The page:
Please use this identifier to cite or link to this item: http://arks.princeton.edu/ark:/88435/dsp01g158bh40x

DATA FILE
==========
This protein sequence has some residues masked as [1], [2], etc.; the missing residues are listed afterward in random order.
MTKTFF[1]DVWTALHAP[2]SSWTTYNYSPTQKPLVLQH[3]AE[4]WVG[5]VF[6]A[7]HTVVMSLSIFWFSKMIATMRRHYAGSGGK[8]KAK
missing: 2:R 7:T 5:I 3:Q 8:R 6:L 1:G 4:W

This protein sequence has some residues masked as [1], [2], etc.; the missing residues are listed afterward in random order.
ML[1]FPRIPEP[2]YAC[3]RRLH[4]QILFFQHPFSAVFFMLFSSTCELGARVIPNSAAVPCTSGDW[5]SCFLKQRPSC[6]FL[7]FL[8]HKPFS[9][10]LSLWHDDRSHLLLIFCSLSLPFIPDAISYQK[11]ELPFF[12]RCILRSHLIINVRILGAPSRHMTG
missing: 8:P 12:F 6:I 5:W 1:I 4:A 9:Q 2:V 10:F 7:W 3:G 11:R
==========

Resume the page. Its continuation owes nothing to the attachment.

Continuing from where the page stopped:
Title: Characterization and Classification of Danio Rerio Brain Ventricle Mutant schnitter Authors: An, Thomas Advisors: Burdine, Rebecca Department: Molecular Biology Class Year: 2013 Abstract: Brain ventricles have been shown to have a number of different crucial roles in the brain. However, the specific molecular mechanisms underlying brain ventricle formation during vertebrate development remain largely unknown. Recently, Danio rerio have been increasingly utilized as a model organism in order to study brain ventricle morphogenesis in vertebrates. Studying zebrafish brain ventricle mutants generated in large-scale mutagenesis screens allows for identification of genes and mechanisms which may play a role in the process. This thesis aimed to characterize the zebrafish brain ventricle mutant strain schnitter. Brain ventricle injections with fluorescein dye and BODIPY ceramide staining allowed for visualization of the brain ventricle morphology in the mutant, revealing that the strain exhibits neural tube midline separation defects at 24 hours post-fertilization. In addition, attempts were made to identify the gene mutated in schnitter by screening three candidate genes: rhotekin 2 (rtkn2), nk2 transcription factor related 2a (nkx2.2a), and nuclear receptor binding factor 2 (nrbf2). The expression patterns for the candidate genes were analyzed by RNA in situ hybridization and the sequences for the genes were compared between schnitter and wild-type sibling embryos. The results from this thesis indicate that schnitter rtkn2 exhibits significant missense mutations in a crucial effector region of the protein compared to wild-type siblings, suggesting that it may be the mutated gene in the strain causing the abnormal brain ventricle phenotype. Extent: 57 pages URI: http://arks.princeton.edu/ark:/88435/dsp01g158bh40x Access Restrictions: Walk-in Access. This thesis can only be viewed on computer terminals at the Mudd Manuscript Library. Type of Material: Princeton University Senior Theses Language: en_US Appears in Collections: Molecular Biology, 1954-2016

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